COVID-19: Research Update VIII


Will McIntosh, Ph.D
Global Head of Research

John Kirk, CAIA, CCIM
Senior Director, Research

Mark Fitzgerald, CFA, CAIA
Executive Director, Research

Karen Martinus
Senior Associate, Research

Chenchao Zang
Senior Associate, Research

Jane Zheng
Associate, Research

June 16th, 2020

Here are our thoughts on the economy and financial markets as we reflect on the pandemic and its fallout:

Do we have a better sense today of what the economic recovery will look like?

The Coronavirus-driven recession is over, at least according to Moody’s. At first glance, this statement is difficult to square when considering jobless claims topped 1.5 million in the week ending June 6th, remaining twice as high as any other time before the pandemic. Yet, technically Moody’s may be right.  The reopening of state economies in June (every state has begun reopening to some extent) and the subsequent uptick in economic activity appears to have ended the downturn caused by COVID-19. Regarding the recovery, there is a growing consensus that it will be gradual, rather than V-shaped. The Federal Reserve (Fed) released their economic forecasts last week, and it indicates GDP in 2020 will slide to -6.5%, the lowest annual output since 1946. The expectation is that GDP will take two years to recover, approaching 3.5% in 2022. Similarly, the unemployment rate, at 13.3% as of May, is expected to fall slowly to 9.3% by the end of the year, more than double the pre-crisis level. While we agree with the Fed’s assessment that recovery will be gradual, we also expect some industries to bounce back much faster than others, leading to an uneven recovery in the economy and commercial real estate market.

Is deflation still a risk in the near term?

In a recent press conference, Fed Chair Powell indicated that the central bank believes the economy will take years before it reaches the Fed’s 2% inflation target.  Yet, concerns over deflation have lingered since the onset of this pandemic given the demand destruction caused by the lock-down restrictions, and recent inflation data has validated this fear.  The Consumer Price Index decreased by 0.1% in May. This decline marked the first time that the index recorded three consecutive months of negative inflation growth since the government began tracking this information in 1957. The damage has largely been isolated to a few industries (e.g., hotel prices, airfares, and apparel prices). One would expect pricing to begin to recover once consumers resume somewhat regular spending habits as state economies continue to reopen. But again, the recovery will be uneven, for example, the rebound in hotel occupancies have outpaced airlines sales.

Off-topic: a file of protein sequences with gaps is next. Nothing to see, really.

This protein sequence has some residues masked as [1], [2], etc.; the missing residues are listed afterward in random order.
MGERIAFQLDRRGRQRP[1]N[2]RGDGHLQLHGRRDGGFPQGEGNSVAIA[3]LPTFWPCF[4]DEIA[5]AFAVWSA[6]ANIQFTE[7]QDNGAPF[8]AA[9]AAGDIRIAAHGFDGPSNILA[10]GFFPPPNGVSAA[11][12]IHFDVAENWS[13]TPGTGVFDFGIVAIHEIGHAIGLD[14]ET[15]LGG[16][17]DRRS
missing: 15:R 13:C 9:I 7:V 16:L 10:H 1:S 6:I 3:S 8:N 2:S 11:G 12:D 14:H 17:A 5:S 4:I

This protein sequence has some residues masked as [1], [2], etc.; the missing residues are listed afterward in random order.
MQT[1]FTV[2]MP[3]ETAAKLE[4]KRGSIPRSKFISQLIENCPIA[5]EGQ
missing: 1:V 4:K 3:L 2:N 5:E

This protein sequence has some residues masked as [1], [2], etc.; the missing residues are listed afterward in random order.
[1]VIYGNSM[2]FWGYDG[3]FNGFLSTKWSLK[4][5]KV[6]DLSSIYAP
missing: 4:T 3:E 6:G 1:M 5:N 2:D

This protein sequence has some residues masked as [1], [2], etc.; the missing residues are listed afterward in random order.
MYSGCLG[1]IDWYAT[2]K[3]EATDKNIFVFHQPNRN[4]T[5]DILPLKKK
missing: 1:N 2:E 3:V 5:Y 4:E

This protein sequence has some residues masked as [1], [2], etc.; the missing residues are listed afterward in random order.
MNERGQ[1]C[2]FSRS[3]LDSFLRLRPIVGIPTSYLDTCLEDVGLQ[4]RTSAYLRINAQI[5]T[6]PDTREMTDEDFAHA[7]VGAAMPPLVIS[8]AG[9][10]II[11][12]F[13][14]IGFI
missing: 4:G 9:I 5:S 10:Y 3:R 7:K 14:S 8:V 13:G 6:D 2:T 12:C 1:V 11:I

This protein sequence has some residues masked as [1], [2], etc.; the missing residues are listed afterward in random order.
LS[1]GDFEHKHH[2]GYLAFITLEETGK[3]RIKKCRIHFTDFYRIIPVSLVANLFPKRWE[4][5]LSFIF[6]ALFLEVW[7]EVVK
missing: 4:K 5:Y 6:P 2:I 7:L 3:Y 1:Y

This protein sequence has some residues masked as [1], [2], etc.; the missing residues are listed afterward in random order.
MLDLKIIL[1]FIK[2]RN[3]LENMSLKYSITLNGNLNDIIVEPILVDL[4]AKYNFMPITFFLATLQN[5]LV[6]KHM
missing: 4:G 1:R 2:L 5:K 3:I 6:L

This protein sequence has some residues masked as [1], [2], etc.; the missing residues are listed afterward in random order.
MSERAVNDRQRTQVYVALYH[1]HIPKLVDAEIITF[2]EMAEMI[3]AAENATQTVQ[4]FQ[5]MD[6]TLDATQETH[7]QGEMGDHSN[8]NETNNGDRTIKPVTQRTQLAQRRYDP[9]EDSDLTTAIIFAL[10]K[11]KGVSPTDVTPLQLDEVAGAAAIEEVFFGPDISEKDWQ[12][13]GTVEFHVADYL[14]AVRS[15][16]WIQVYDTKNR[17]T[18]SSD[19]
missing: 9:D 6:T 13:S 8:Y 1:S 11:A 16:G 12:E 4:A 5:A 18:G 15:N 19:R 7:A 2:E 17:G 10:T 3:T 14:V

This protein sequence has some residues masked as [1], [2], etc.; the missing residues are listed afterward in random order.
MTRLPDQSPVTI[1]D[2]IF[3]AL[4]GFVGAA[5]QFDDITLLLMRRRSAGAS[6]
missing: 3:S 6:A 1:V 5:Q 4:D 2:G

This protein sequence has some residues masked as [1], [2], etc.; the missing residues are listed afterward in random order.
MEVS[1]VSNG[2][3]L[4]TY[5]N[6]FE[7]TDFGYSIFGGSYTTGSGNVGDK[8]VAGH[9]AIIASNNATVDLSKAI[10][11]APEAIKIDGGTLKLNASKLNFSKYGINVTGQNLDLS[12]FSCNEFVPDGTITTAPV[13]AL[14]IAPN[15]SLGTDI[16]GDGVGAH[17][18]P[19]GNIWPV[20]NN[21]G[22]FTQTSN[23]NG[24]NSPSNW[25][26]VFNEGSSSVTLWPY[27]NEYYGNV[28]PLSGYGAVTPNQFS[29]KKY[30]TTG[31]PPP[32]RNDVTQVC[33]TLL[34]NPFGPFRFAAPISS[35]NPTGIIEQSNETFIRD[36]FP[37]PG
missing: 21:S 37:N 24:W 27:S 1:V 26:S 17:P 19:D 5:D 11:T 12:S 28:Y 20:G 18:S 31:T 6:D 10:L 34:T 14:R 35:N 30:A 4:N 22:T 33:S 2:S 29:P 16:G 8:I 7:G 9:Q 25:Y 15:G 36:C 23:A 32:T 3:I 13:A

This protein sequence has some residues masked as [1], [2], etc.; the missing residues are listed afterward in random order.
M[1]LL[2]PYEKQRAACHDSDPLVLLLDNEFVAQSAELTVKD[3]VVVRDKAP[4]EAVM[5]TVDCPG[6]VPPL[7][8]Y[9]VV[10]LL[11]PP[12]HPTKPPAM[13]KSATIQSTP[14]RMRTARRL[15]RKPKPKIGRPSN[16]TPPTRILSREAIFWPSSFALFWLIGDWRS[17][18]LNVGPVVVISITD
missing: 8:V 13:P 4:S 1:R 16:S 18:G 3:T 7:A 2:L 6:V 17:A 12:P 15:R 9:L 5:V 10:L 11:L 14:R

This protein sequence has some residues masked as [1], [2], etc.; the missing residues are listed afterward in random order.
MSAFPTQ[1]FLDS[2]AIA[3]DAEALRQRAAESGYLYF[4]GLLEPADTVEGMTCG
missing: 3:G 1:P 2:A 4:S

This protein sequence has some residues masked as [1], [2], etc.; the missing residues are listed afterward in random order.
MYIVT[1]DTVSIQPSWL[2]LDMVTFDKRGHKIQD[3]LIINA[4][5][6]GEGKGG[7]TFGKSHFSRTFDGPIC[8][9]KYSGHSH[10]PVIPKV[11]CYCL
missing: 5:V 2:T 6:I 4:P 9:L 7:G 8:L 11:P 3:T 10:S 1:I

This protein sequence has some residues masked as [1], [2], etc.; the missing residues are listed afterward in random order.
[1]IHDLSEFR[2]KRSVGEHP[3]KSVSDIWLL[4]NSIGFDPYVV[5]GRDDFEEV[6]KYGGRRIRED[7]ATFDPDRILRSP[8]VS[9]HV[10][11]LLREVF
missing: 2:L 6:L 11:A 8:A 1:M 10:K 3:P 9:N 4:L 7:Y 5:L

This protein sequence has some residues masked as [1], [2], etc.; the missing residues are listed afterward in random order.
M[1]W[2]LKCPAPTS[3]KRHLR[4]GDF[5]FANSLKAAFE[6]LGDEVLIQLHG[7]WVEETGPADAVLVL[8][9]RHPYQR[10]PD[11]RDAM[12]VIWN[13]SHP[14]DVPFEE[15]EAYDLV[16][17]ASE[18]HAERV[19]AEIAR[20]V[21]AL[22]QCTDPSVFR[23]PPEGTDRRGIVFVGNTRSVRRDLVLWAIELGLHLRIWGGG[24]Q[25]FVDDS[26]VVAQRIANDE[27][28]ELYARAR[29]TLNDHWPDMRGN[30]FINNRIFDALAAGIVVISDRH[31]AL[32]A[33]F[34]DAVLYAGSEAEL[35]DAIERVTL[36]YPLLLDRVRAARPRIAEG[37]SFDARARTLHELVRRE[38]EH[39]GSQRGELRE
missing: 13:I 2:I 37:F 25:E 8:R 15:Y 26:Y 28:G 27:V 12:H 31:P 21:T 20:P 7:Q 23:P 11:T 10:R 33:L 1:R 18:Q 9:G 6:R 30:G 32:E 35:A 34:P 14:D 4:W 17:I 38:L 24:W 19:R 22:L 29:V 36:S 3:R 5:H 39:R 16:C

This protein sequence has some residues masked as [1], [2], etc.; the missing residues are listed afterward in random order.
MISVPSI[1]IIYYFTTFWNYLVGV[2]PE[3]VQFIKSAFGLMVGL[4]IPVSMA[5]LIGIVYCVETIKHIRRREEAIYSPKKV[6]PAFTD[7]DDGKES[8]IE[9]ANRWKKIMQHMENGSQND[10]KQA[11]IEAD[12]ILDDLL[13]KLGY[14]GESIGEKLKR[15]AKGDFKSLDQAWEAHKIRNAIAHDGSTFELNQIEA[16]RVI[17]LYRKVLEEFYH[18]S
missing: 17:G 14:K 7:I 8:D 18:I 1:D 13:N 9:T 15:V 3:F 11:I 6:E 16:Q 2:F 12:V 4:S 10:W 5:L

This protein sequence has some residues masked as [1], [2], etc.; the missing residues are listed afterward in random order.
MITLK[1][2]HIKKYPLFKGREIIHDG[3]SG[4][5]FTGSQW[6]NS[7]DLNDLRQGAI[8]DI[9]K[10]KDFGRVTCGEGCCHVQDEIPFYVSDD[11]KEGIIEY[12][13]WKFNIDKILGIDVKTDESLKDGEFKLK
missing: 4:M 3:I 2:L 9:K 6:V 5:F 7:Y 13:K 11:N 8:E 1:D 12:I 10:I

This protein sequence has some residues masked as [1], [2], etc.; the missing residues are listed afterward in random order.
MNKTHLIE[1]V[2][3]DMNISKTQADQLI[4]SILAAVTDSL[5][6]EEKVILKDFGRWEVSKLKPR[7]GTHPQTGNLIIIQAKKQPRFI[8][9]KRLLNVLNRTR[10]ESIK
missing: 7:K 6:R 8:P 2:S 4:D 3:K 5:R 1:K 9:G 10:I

Are we starting to see evidence of a second wave of infections?

The data seems to indicate that the U.S. is not experiencing a second wave, but rather it has yet to get through the first wave of infections.  Since peaking at approximately 36,000 average new daily cases on April 10, the number of new daily cases slid to around 22,000 on average by mid-May and has remained near that same level for the last four weeks.[1] One would expect the total number of documented cases to rise as testing has become more widely available. However, the surging hospitalization rates in various regions of the country (including Texas, Arizona, and California) are an indication that the virus is far from contained. There was hope that the warmer summer months would help curb infections, but thus far, that has not proven to be the case.  In the weeks ahead, hospitalization rates will garner more attention because the possibility of overwhelming hospital systems with sick Coronavirus patients was one of the main reasons officials initially implemented shelter-in-place restrictions back in March. Suffice to say, a resurgence in infections remains a critical downside risk for the economic recovery and real estate markets.